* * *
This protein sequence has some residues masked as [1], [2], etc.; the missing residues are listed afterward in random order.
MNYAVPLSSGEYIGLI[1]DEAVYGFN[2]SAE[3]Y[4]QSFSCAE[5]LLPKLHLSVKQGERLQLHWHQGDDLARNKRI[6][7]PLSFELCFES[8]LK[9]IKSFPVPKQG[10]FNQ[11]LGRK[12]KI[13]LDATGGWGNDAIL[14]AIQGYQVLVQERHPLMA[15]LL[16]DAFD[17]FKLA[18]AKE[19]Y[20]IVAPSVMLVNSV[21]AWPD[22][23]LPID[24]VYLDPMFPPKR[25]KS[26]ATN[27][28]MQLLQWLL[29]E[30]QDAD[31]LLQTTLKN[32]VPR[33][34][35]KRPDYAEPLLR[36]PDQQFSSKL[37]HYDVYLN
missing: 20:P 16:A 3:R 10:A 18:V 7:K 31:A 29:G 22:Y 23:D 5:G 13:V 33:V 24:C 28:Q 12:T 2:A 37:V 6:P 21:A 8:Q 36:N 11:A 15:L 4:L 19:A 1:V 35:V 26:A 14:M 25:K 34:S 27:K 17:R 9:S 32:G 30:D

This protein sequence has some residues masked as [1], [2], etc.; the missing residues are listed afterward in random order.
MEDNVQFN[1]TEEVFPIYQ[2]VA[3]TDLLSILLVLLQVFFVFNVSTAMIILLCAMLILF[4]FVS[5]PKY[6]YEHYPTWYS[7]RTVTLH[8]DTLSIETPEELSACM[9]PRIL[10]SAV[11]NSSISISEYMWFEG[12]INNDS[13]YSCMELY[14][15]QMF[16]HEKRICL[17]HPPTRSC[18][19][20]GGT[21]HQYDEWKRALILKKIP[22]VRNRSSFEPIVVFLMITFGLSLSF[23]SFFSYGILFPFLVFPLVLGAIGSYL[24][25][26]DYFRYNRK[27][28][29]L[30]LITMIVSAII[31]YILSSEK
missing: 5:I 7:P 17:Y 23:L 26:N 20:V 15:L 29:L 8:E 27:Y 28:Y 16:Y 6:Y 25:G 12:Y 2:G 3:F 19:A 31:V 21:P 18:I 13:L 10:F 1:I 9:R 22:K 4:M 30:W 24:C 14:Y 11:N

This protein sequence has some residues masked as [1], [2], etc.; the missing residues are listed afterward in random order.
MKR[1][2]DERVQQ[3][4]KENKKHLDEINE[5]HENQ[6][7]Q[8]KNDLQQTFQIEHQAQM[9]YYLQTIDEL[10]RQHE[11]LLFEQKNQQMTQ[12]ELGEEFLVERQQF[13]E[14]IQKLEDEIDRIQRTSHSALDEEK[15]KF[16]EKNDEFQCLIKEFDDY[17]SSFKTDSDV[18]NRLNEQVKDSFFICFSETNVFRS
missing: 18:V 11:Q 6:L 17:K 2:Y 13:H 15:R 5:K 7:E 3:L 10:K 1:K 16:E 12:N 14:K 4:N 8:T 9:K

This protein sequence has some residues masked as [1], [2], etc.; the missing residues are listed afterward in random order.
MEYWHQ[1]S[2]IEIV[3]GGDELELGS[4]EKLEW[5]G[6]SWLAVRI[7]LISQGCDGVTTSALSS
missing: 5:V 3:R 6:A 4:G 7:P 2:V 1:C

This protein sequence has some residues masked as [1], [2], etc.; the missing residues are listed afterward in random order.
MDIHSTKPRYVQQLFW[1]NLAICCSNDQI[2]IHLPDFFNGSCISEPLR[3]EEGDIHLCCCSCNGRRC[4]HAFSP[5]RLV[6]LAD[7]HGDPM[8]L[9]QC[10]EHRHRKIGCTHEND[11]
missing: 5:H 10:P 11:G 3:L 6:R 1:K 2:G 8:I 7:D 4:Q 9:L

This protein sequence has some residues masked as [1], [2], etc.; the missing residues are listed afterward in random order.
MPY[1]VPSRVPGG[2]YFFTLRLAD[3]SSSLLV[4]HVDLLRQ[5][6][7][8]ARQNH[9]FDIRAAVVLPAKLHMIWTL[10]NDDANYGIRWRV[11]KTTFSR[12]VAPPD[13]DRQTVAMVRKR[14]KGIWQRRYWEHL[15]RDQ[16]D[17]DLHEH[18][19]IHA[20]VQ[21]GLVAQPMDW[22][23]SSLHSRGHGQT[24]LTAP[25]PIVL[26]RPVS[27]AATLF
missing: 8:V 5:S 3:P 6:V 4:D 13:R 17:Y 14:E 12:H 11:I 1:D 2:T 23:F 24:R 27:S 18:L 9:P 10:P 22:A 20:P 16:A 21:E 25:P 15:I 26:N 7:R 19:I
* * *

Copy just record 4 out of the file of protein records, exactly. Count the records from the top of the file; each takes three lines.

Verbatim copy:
This protein sequence has some residues masked as [1], [2], etc.; the missing residues are listed afterward in random order.
MEYWHQ[1]S[2]IEIV[3]GGDELELGS[4]EKLEW[5]G[6]SWLAVRI[7]LISQGCDGVTTSALSS
missing: 5:V 3:R 6:A 4:G 7:P 2:V 1:C